“The strength of the regeneration depends on how much battery percentage you currently have,” says Bird. “As the battery percentage goes down, the strength of the regeneration goes up, which then changes your brake bias. So when you’re doing 130mph on a street circuit and trying to overtake somebody, you have to think about all this. It keeps you on your toes.”

Mid-race car changes – another aspect of Formula E that racing purists have struggled to get their heads around – pose an additional challenge. In Formula E’s first season, it’s a necessity to allow races to last for one hour, and the novel concept is something that the teams have had to practice.

Bird says: “We have an allotted time to do the pit stops. With me jumping out of one car and into another, we can change cars in about 30 seconds, but then we have to sit and wait for another period of time before we’re allowed to go.”

Fans are waiting to discover whether a grid of battery-powered single-seaters can provide the kind of all-round assault on the senses that they are accustomed to from other racing series, but Bird thinks that the format will hold plenty of appeal.

“The car isn’t the fastest single-seater in the world, but it is responsive and the torque is continuous throughout the rev range. There’s quite a lot of weight towards the rear and you’ll see that the cars move around quite a lot. You can get quite a lot of oversteer,” he says.

“There is also a cool motor noise. It’s very futuristic. The sound was apparent at Donington, which is a fairly open circuit, so when there are 20 of them in close proximity to each other around a closed-in street track, I think it will be louder than people expect.”

Formula E is condensing practice, qualifying and racing into a single day. This poses challenges for the teams, who need to quickly find an optimum set-up.

“You can make the kinds of set-up changes that are fairly typical of a one-make single-seater championship: geometry, roll bar and spring changes, things like that,” explains Bird.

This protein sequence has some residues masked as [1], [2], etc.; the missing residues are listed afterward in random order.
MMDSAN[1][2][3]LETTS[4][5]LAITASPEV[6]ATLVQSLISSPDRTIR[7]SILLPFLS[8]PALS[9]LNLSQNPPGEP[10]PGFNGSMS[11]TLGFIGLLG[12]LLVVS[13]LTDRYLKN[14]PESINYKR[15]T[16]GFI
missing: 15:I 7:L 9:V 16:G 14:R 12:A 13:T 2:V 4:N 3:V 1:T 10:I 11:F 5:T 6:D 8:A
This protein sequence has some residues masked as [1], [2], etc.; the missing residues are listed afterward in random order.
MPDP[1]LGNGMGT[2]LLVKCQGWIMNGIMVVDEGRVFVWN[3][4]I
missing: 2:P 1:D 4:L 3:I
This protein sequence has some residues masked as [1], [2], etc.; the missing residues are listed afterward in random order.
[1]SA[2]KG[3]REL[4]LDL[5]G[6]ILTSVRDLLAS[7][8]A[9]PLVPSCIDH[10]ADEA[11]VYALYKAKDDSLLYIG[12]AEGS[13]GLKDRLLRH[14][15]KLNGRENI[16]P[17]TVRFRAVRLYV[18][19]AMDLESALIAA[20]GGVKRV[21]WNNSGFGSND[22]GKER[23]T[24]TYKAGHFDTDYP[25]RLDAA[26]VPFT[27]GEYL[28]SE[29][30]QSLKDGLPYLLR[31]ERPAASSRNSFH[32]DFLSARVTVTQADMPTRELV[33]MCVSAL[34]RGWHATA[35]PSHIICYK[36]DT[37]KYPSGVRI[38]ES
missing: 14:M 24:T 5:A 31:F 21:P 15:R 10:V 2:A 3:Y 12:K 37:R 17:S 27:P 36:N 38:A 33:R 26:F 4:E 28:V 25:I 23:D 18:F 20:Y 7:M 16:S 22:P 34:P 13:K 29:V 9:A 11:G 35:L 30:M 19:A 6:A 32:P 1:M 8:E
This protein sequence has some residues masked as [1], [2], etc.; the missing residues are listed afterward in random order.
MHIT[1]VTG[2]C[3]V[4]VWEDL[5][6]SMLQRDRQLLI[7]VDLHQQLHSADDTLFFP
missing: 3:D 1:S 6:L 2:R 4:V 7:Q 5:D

“Aerodynamic changes to the wings make more of a difference than we initially thought. It is quite important to raise or lower the wing levels between qualifying and the race; extra drag means more battery energy is used.”

In its inaugural season, Formula E is a one-chassis category using standard technology, although there are plans to loosen the regulations in future years to allow teams to develop their own cars and systems.

“One of the main things that excites me is the fact that this kind of technology is going to be very important for the automotive industry in the future,” says Bird. 

“If we can get car manufacturers on board with specific teams and drivers to help them perform at a better level, maybe that technology will filter down straight on to production lines of road cars. 

“What we use now is quite a large battery, but where are we going to be in five or 10 years? The batteries could be half the size, double the power and twice the endurance of what they have now. We don’t know; that’s what makes it exciting. The only certainty is that the technology is only going to get better.” 

The 2014/15 FIA Formula E Championship calendar

13 September 2014 - Beijing, China

22 November 2014 - Putrajaya, Malaysia

13 December 2014 - Punta del Este, Uruguay

10 January 2015 - Buenos Aires, Argentina

14 February 2015 - TBA

14 March 2015 - Miami, USA

4 April 2015 - Long Beach, USA

9 May 2015 - Monte Carlo, Monaco

30 May 2015 - Berlin, Germany

27 June 2015 - London, UK

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Our Verdict